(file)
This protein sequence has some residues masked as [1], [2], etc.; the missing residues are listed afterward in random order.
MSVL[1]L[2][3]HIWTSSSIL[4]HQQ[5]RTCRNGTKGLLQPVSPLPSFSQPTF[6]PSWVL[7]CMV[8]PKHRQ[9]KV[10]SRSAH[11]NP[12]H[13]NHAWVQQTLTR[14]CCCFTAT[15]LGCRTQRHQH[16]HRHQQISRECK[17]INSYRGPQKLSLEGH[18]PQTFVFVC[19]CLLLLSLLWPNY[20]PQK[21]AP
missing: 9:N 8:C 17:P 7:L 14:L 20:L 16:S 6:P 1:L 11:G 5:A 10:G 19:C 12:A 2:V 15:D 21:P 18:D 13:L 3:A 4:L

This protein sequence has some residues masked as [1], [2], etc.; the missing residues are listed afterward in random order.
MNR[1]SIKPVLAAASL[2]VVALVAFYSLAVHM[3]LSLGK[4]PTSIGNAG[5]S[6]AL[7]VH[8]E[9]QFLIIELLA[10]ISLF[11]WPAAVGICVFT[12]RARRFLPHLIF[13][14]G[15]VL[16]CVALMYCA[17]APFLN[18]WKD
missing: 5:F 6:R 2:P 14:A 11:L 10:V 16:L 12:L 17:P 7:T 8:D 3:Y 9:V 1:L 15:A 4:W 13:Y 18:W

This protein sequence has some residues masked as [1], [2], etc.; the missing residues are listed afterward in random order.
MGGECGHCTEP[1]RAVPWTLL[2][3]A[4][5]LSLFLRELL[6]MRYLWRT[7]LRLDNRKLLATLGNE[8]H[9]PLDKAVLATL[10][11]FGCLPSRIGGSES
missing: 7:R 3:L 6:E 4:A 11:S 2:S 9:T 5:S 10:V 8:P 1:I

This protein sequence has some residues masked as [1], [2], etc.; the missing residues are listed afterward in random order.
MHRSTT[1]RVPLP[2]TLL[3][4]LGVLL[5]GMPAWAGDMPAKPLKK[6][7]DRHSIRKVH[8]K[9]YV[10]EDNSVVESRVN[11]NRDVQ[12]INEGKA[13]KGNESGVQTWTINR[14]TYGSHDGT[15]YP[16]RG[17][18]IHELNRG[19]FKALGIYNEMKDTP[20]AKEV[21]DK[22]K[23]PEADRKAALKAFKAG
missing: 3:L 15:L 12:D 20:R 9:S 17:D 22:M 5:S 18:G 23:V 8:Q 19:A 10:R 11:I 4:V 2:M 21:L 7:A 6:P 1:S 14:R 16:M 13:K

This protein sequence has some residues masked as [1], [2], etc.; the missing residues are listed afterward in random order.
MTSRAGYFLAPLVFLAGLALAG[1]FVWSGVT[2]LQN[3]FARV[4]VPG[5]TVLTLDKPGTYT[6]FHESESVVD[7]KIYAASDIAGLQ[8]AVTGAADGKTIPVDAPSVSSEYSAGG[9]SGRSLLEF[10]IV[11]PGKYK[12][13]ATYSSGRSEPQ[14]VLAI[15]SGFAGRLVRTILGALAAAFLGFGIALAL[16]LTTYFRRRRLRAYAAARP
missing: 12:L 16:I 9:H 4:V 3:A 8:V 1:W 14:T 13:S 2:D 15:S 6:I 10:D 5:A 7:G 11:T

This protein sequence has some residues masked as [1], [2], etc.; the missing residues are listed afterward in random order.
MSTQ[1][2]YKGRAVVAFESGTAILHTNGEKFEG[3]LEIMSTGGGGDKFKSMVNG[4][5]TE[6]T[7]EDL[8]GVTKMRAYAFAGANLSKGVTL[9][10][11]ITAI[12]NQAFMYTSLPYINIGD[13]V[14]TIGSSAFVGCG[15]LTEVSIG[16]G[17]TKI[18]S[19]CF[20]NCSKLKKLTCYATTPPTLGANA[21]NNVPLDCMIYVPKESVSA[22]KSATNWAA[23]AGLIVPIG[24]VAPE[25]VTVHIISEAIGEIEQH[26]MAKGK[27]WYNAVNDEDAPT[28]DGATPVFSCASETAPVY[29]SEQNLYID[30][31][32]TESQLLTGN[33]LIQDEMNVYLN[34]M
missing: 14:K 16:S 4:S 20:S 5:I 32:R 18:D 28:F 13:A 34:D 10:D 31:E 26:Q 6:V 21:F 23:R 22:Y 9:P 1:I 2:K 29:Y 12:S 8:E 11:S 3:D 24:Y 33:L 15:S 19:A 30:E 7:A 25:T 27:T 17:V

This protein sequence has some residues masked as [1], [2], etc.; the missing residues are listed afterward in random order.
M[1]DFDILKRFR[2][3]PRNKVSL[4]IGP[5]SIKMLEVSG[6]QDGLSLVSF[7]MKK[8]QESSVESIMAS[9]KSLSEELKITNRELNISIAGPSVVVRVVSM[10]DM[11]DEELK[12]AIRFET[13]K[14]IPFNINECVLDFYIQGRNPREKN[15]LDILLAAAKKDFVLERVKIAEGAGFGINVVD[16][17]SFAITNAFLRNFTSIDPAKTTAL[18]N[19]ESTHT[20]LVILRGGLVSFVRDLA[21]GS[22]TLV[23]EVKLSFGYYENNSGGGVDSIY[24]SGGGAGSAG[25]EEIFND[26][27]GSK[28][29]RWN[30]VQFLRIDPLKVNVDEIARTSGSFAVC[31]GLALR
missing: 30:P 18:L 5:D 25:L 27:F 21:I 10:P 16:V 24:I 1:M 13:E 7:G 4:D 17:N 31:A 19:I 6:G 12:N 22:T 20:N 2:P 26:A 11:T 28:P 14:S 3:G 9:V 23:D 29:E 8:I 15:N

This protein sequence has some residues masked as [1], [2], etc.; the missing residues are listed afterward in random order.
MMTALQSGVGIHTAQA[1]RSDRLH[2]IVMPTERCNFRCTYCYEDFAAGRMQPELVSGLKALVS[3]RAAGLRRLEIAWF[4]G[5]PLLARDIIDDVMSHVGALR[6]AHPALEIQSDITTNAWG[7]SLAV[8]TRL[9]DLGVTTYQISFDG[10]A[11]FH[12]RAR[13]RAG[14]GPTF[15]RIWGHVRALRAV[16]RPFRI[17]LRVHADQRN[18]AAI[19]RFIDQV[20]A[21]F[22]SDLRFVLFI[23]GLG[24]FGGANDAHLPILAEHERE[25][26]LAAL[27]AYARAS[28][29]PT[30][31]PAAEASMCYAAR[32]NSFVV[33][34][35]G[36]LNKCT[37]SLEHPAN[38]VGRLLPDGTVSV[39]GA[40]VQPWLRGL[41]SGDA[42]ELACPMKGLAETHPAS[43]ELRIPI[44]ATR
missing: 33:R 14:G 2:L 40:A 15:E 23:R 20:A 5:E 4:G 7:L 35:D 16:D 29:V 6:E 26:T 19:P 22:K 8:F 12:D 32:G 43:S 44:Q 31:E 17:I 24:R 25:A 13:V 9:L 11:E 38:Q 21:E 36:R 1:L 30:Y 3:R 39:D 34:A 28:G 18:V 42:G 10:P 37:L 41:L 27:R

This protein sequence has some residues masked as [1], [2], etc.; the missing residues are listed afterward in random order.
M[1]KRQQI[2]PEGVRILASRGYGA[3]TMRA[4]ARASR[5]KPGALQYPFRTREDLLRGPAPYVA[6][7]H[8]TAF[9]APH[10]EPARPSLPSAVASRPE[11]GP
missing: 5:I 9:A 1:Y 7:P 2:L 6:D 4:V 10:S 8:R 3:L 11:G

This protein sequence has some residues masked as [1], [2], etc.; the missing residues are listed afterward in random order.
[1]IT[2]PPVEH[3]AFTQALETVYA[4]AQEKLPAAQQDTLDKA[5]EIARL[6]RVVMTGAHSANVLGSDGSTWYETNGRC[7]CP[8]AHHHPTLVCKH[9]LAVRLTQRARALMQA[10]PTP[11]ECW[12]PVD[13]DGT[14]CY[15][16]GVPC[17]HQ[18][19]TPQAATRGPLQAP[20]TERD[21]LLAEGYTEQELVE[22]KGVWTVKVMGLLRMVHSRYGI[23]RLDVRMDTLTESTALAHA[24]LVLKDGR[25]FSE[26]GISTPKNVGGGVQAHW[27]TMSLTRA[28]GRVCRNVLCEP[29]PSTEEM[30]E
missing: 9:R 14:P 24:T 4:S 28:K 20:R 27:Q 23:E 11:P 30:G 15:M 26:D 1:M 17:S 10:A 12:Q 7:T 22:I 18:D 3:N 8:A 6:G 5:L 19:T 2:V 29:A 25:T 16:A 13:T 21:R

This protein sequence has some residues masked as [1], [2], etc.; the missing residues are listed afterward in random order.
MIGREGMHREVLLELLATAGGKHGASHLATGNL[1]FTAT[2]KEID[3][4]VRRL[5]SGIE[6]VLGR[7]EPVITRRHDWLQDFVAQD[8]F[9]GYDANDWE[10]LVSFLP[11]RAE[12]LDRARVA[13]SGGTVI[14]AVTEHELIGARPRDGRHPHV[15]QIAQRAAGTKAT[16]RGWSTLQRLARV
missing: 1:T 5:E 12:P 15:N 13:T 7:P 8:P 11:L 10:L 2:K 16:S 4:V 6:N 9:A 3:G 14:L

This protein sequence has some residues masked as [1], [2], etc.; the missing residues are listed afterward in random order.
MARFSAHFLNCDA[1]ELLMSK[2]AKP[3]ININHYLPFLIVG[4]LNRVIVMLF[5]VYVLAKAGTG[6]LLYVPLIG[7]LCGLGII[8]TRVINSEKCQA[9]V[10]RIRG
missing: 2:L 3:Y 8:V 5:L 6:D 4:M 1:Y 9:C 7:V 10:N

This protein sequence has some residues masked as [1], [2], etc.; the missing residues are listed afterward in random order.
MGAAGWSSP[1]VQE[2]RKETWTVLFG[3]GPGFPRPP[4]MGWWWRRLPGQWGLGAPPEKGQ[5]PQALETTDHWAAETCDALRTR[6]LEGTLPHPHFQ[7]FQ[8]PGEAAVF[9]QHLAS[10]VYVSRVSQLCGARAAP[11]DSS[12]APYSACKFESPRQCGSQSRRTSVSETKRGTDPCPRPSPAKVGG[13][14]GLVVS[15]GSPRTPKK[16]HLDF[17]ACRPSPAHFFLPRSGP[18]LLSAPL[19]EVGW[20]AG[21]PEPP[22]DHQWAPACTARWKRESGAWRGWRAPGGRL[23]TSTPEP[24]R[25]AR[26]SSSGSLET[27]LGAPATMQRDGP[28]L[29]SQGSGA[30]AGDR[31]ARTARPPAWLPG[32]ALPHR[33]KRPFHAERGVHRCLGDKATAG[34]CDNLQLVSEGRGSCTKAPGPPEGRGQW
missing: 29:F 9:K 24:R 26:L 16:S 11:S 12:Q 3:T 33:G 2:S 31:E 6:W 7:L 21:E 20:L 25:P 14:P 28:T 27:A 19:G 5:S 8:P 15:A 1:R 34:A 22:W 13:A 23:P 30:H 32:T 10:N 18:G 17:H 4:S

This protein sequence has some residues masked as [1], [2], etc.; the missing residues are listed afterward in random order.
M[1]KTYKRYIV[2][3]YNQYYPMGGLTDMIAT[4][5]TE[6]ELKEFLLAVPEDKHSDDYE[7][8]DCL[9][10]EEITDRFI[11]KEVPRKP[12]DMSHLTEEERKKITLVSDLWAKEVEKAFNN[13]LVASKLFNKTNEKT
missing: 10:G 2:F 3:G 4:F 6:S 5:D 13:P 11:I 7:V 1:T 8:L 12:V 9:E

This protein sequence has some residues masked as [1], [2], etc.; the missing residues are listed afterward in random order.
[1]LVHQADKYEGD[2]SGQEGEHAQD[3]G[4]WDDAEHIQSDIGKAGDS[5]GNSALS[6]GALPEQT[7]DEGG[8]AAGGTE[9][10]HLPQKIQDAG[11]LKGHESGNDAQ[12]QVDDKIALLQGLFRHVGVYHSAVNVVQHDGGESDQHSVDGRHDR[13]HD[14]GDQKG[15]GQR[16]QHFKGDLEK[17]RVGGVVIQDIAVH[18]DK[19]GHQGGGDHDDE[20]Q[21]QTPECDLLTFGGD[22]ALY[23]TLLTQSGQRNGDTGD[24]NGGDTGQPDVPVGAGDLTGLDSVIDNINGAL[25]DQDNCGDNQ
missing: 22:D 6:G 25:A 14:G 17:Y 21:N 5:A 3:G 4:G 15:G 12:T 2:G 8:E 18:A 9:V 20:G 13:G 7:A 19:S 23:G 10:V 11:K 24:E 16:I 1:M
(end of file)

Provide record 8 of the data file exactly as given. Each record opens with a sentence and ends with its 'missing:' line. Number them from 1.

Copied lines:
This protein sequence has some residues masked as [1], [2], etc.; the missing residues are listed afterward in random order.
MMTALQSGVGIHTAQA[1]RSDRLH[2]IVMPTERCNFRCTYCYEDFAAGRMQPELVSGLKALVS[3]RAAGLRRLEIAWF[4]G[5]PLLARDIIDDVMSHVGALR[6]AHPALEIQSDITTNAWG[7]SLAV[8]TRL[9]DLGVTTYQISFDG[10]A[11]FH[12]RAR[13]RAG[14]GPTF[15]RIWGHVRALRAV[16]RPFRI[17]LRVHADQRN[18]AAI[19]RFIDQV[20]A[21]F[22]SDLRFVLFI[23]GLG[24]FGGANDAHLPILAEHERE[25][26]LAAL[27]AYARAS[28][29]PT[30][31]PAAEASMCYAAR[32]NSFVV[33][34][35]G[36]LNKCT[37]SLEHPAN[38]VGRLLPDGTVSV[39]GA[40]VQPWLRGL[41]SGDA[42]ELACPMKGLAETHPAS[43]ELRIPI[44]ATR
missing: 33:R 14:G 2:L 40:A 15:E 23:R 20:A 5:E 4:G 7:L 35:D 16:D 29:V 6:E 26:T 19:P 22:K 8:F 12:D 32:G 43:S 44:Q 31:E 17:I 24:R 25:A 13:V 9:L 11:E 38:Q 21:E 36:R 1:L 30:Y 3:R 39:D 34:A 28:G 18:V 42:G 10:P 37:L 41:L 27:R